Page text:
Ages of American Capitalism: A History of the United States
by Jonathan Levy
A leading economic historian traces the evolution of American capitalism from the colonial era to the present—and argues that we’ve reached a turning point that will define the era ahead. Levy reveals how capitalism in America has evolved through four distinct ages and how the country’s economic evolution is inseparable from the nature of American life itself. “Wealth is power, and power is wealth. The aphorism commonly attributed to the Englishman Thomas Hobbes, author of the great political philosophical treatise Leviathan (1651), was later invoked by Adam Smith in the greatest treatise ever written on commerce, An Inquiry into the Nature and Causes of the Wealth of Nations (1776). Smith was a Scot, not an American, but up until 1776, Scots and Americans shared something in common: both were subjects of the British Empire. In the Age of Commerce, empire and capitalism grew up together.” The Age of Commerce spans the colonial era through the outbreak of the Civil War, and the Age of Capital traces the lasting impact of the industrial revolution.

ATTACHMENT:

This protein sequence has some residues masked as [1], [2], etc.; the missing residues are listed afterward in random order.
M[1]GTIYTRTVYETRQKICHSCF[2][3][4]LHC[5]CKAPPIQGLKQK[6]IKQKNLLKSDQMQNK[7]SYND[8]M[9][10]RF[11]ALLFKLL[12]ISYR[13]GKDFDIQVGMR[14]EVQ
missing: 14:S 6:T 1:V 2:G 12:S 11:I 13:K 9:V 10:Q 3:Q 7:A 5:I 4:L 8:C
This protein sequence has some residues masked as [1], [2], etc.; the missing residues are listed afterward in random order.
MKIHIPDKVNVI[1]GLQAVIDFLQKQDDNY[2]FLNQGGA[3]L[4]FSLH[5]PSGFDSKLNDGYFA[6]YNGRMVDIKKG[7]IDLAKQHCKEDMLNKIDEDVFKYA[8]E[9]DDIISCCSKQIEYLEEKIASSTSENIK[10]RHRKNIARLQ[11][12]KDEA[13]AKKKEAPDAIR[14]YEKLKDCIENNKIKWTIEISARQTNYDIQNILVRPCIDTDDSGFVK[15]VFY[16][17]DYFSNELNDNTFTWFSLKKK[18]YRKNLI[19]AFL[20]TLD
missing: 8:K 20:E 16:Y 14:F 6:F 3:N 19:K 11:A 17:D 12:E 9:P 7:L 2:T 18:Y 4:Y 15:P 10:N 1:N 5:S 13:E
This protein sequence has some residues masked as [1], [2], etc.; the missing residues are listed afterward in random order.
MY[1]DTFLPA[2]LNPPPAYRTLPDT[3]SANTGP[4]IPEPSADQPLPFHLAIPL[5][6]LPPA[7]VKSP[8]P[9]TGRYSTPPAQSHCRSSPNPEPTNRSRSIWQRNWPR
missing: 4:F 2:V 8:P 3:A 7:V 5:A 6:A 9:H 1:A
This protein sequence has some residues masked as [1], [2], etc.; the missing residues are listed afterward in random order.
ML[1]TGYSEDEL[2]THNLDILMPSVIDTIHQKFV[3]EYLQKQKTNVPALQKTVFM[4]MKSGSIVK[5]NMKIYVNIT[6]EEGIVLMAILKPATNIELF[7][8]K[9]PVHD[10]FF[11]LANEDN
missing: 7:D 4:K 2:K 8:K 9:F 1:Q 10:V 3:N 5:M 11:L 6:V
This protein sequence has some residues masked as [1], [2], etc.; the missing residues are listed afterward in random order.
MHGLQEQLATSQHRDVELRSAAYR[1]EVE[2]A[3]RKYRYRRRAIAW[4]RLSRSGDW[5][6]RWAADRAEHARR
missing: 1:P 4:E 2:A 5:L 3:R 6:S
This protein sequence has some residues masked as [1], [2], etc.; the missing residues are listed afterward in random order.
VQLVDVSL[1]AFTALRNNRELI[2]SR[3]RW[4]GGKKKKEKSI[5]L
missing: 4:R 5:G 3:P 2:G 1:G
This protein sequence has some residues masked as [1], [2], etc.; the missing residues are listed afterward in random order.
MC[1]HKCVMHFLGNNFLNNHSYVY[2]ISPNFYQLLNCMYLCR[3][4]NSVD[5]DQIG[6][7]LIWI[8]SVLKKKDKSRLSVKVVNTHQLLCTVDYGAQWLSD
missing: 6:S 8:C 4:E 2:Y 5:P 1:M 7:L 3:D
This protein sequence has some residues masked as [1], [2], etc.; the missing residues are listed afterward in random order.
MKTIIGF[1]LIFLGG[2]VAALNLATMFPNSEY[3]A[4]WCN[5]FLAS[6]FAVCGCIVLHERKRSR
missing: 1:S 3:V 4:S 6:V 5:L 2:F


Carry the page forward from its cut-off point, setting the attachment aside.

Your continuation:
The volatility of the Age of Capital ultimately led to the Great Depression, which sparked the Age of Control, during which the government took on a more active role in the economy, and finally, in the Age of Chaos, deregulation and the growth of the finance industry created a booming economy for some but also striking inequalities and a lack of oversight that led directly to the crash of 2008. Jonathan Levy is a professor in the Department of History at the University of Chicago. His book, Freaks of Fortune: The Emerging World of Capitalism and Risk in America, won the Organization of American Historians’ Frederick Jackson Turner Award, Ellis W. Hawley Prize, and Avery O. Craven Award.